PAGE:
When I am asked a planning question, I do my best to offer a prompt, helpful answer. When several questions of a similar nature come along, I start tracking down related resources. If I don’t find anything in file drawers, on my bookshelves, by Googling, or checking with colleagues, I figure there’s likely a need for a new or updated planning resource.
Recently, the following questions, clustered around major planning processes, have captured my attention:
- Is there a specific order in which to create a set of plans?
- How do you prepare for a major planning effort?
- What are the steps in a strategic–exhibit, or master–planning process?
The same questions came from a museum gearing up for strategic planning and from a colleague who is also a co-chair of a rowing club and leading a long-range planning process. A start-up museum asked for all the steps in an exhibit master planning process. When I asked an exhibit planner what she used, she said she’d been stymied when a Korean colleague had asked her the same question.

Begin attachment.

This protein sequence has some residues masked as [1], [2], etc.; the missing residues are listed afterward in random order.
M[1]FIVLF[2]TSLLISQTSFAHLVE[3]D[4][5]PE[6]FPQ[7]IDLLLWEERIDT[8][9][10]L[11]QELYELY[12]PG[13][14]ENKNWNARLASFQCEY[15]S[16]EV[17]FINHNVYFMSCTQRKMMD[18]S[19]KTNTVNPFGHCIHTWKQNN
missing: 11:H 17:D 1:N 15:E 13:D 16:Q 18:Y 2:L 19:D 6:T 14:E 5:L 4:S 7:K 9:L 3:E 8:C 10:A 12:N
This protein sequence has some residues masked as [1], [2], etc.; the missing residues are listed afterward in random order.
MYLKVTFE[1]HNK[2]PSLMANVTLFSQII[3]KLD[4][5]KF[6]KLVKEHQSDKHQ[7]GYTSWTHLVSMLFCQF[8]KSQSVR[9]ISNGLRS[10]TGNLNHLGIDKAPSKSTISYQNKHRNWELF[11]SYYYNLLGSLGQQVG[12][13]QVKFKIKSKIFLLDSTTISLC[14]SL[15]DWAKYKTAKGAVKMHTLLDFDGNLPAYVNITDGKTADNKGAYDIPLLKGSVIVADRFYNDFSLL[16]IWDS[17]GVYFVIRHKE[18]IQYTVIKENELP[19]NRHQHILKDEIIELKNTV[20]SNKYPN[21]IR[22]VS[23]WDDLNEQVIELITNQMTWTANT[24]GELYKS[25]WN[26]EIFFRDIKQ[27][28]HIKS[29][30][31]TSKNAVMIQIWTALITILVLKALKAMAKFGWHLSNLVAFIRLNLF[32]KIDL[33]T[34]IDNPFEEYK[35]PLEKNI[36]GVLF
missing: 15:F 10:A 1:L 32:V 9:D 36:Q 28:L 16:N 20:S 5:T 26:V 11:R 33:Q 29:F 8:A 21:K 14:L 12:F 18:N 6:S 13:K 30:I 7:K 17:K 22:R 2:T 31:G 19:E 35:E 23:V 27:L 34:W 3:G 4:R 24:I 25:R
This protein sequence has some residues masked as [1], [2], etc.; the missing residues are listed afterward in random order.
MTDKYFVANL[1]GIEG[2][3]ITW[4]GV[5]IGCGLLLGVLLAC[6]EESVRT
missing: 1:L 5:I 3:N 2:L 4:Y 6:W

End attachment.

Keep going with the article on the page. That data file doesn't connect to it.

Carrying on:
There are no simple or easy answers to these or other planning questions. Every museum is different and each museum is at a different stage from one round of planning to the next. No predetermined order covers all - or even most - plans and museums. Opportunities spring up; external timelines impose a sense of urgency; staff and board with different skills influence the process; and previous planning experiences shape expectations.
Planning resources do exist but are scattered on websites, in blogs, books, journals and deep in the hard-earned experience of museum professionals. Recognizing this as well as the need for easily available planning resources appropriate for a range of planning projects, I decided to develop the attached Ready? Set? Plan! It summarizes what experience and best practices recommend for fielding a major planning process: planning to plan helps build ownership, determine the scope, and get a project on the right track from the very beginning.
I hope you find this helpful for your next planning project whether it is a strategic plan, a community engagement plan, or an exhibit master plan. You can also find Ready? Set? Plan! on the Tools and Connections page of my website (www.vergeront.com) along with other planning tips on the Planning Principles and FAQ’s pages.
If you find this helpful, please pass it on, perhaps to your board strategic planning committee, to a team planning a major initiative, to a colleague at another museum, or to partner organization embarking on a long-range planning process. I’d love to know if you find this helpful. Please get in touch if you have additional planning questions we can work together to answer. Chances are your questions will echo those that others in the field have.